Harry and myself used to argue over the washing up so Mum wrote a roster out and that was that. I got around Harry by saying I had to go to piano practice and I would do two nights then when I was supposed to do Harry’s night “It’s your night on the roster” I would say. Now when I think back to it Harry just let me get away with it.

He and his mate, Digger Wallington, who lived in a place in Collie Street, like Steptoe & Son, it had everything you could dream of in the yard and under the verandah’s, he was killed in the Second World War in the Middle East in one of Rommel’s pushes.
Well Harry and Digger would dive from the top of the Navy shed on “Dago’s” Jetty (where Lombardo’s restaurant is now) into about 6ft of water. The Fifties where the first Fremantle swimming club had their Sunday meeting. All the kids swam there Sunday mornings. The Fifties – it was called Fifty yards from where you dived off “Dags” to a turning board. There were only a few fishing boats in those days. The fish markets as far back as I remember were there and a lovely little beach all reclaimed, the South Beach from Fremantle Esplanade every street you could swim from. There was, every year, a swim through Fremantle from the Jetty to the South Fremantle Shark Proof enclosure.
I cannot remember when I learnt to swim, I think I swam before I crawled. I have always had a deep and lasting love for the sea. Every day that I was able and not at piano lessons or dancing lessons, I was swimming and roaming the bushland that was around Fremantle. The Esplanade was my playground as the houses surrounding the Esplanade, even in those days, had very small backyards.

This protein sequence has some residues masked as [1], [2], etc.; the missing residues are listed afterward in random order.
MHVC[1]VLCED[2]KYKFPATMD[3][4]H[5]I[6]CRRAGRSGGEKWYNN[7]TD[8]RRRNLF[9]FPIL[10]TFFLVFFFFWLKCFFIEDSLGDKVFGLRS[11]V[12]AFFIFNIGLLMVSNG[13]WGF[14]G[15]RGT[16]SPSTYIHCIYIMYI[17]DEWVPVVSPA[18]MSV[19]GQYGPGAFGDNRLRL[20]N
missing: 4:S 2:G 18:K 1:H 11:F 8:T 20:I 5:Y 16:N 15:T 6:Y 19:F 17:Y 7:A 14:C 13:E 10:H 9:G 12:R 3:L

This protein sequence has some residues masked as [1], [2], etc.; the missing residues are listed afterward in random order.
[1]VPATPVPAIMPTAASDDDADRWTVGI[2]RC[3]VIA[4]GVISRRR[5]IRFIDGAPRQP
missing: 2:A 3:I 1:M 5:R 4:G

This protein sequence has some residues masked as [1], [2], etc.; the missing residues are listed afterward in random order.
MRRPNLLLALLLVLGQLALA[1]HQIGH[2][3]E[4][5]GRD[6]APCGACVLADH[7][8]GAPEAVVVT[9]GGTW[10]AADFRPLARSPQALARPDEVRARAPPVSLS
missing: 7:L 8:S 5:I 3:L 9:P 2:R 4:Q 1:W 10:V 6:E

The fishermen mended their nets on the Esplanade where Ciccerello’s now stands and when the overseas shops came in, the coloured crews would come and play soccer on the Esplanade.

The old warehouses that are luxury apartments now, were taken over by us to explore and play in. There were two big changing sheds on the beach, one for the boys and one for the girls. You could go in and change into your bathers and after your swim a shower. Also a small kiosk to buy chocolate or an icecream. Mum would often pack sandwiches and a thermos of tea and on a warm night we would walk down to the Esplanade, swim, eat and play with the other families till late at night.

Tinnie Thomas’s was at the top of Collie Street on South Terrace, he made his own ginger beer and many a bill full I’ve bought home from there. Also there was a solid chocolate bar called New World that Mum was very fond of and up the street and over the road to Tinny’s for ginger beer and New World’s is one of my fondest memories.
There was a newsagents shop next door to Tinny’s. Mr Capper and his mother ran it. Mr Capper would let you browse through the comics but his mother would tell you off and we would always wait for her to go home before to look at the comics.

There were two Chinese fruit and vegetable shops, one next to the Newcastle Hotel and the other one further up South Terrace. When the Japanese whalers called into Fremantle on the way down to the Arctic whaling grounds and on the way back, the Chinese fruit shops would board their windows up and close till the Japanese left the Port. Deadly enemies Japanese and Chinese.

Kerr & Duggan were the grocers, always delivered our groceries on Friday and a paper spill with boiled lollied for me.